The Best is Yet to Come
Oh, I bet the eyebrows are raising, and the comments a blazing! The best is yet to come, I can’t even get through today, let alone tomorrow. Yes, I hear you, and yep, we face a lot of challenges.
The question we need to ask ourselves is how we handle those challenges and prepare for the future.
How do you reinvent yourself you ask?
MS certainly interrupts our lives and reshapes what we had planned for. Some take a step back, revisit life, and reshape the future. Others struggle and take longer to figure out what’s next. If you take a step back, look around, you just might find a few great examples of those with MS reinventing themselves and mastering new careers.
From the kitchen to MS advocacy
Imagine you are a well-known Chef, culinary instructor for several Universities, and rising to the top. Out of the blue MS, sideswipes you and turns everything upside down. Where do you go and what do you do now?
Ask that question to Trevis Gleason, whom I’m sure most, if not all of you know. Trevis was a well know Chef in Seattle, Washington, and a Culinary Instructor at Cornell University, New England Culinary University, and California Culinary Academy.
Life after an MS diagnosis: In 2001 Trevis experienced a stroke-like episode and was diagnosed with MS. After several years he realized being a Chef might not be physically possible in the long run. He decided it was time for him to live his dream.
In 2005 he began hosting HealthTalk an MS Webcast and created his Facebook site Trevis L Gleason Life with MS in 2006 and now writes a column for EverydayHealth. Trevis wrote his first book “Chef Interrupted, Discovering Life’s Second Course in Ireland with Multiple Sclerosis” published in the US in 2014 and Europe in 2016.
As you can see it is possible to live life to its fullest with MS. It all depends on how you view and shape the future. I encourage you to take a look at Trevis' Facebook site. Personally, his insight and advice have been a guiding light for me.
Experiencing a new kind of growth
Imagine being a part of a family business and traveling the world growing the export side and enjoying life. While traveling in Central America you begin to feel as though the right side of your body isn’t working properly. What to do now? Let’s look at how Stuart Schlossman reshaped his future.
Life after an MS diagnosis:Upon returning to the US and seeing your primary doctor the advice is to take time off and rest. Not wanting to wait you visit your local Neurologist who ordered an MRI, surprise you have MS.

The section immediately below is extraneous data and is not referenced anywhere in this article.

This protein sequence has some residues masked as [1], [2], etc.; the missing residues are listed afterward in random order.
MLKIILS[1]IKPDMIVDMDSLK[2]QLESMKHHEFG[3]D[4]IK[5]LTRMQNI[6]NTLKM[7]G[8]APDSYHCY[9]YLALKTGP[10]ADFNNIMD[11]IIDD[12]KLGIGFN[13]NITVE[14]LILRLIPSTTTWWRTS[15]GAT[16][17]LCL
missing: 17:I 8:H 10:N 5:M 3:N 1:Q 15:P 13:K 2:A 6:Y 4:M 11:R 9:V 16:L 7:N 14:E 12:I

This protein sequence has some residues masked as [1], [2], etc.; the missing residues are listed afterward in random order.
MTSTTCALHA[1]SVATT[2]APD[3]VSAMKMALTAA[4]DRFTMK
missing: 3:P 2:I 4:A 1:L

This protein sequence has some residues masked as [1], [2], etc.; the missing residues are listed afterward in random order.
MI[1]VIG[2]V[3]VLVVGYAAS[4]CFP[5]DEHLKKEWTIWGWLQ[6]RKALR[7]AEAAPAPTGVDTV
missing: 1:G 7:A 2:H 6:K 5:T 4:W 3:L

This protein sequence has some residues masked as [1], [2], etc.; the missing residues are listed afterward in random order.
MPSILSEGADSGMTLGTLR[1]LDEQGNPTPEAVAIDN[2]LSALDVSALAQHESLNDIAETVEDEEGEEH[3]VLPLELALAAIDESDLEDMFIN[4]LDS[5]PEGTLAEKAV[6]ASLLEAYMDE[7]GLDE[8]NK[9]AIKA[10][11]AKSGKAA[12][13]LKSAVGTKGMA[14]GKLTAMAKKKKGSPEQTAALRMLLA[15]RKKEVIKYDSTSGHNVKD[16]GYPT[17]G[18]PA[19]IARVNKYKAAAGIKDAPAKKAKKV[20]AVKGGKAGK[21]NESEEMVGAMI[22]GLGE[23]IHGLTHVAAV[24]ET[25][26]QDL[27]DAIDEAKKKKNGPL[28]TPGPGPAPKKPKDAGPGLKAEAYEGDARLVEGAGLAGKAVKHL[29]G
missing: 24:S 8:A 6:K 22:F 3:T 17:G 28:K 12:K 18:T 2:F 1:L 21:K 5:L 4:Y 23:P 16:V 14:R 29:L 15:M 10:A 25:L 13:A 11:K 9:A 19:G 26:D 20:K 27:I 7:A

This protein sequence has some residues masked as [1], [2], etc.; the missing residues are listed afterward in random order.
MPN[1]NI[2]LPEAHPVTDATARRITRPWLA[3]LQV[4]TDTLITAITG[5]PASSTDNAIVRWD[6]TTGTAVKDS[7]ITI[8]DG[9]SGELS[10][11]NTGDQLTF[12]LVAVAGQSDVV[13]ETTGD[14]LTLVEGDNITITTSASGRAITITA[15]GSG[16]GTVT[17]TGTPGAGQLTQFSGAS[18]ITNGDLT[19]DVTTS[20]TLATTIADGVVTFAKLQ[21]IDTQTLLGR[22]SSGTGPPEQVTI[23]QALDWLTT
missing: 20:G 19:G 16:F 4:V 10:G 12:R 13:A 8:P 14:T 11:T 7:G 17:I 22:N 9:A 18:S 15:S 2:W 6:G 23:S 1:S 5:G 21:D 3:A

After taking some time to think about the future, Stuart contacted the MS Foundation and requested a referral to an MS Neurologist. The recommendation was to begin a DMT to help slow his progression. After trying several DMT’s Stuart took a brief medication break. Then began using a medication that helped him to change and reshape his life.
He created, Stu’s Views and MS News, became an Advocate for a Pharmaceutical Company and an Advocate for the National MS Society as a Chairperson for two of their walk sites. In 2009 Stuart created his nonprofit MS Views and News which provides a host of educational webinars and in-person programs covering various Multiple Sclerosis topics.
Having attended a number of these webinars I highly recommend you sign up. The format and interaction between MS experts, Stuart, and attendees are amazing and educational.
The journey starts by simply believing
You can see, that even after an MS diagnosis, it is very possible to live life and accomplish things that you may not have thought possible. You have read short overviews on how Trevis and Stuart tackled MS head-on. They each changed paths and created a much different, yet successful future than their original plans.
As I say: If you want it, think it, desire it and you can do it! Thank you for taking the time to read my story and until the next time, I wish you the very best in all you desire. Be safe, spread kindness to everyone you meet. Never know, you might have a lasting impact on one’s life.
How often do you experience public restrooms not being ADA compliant?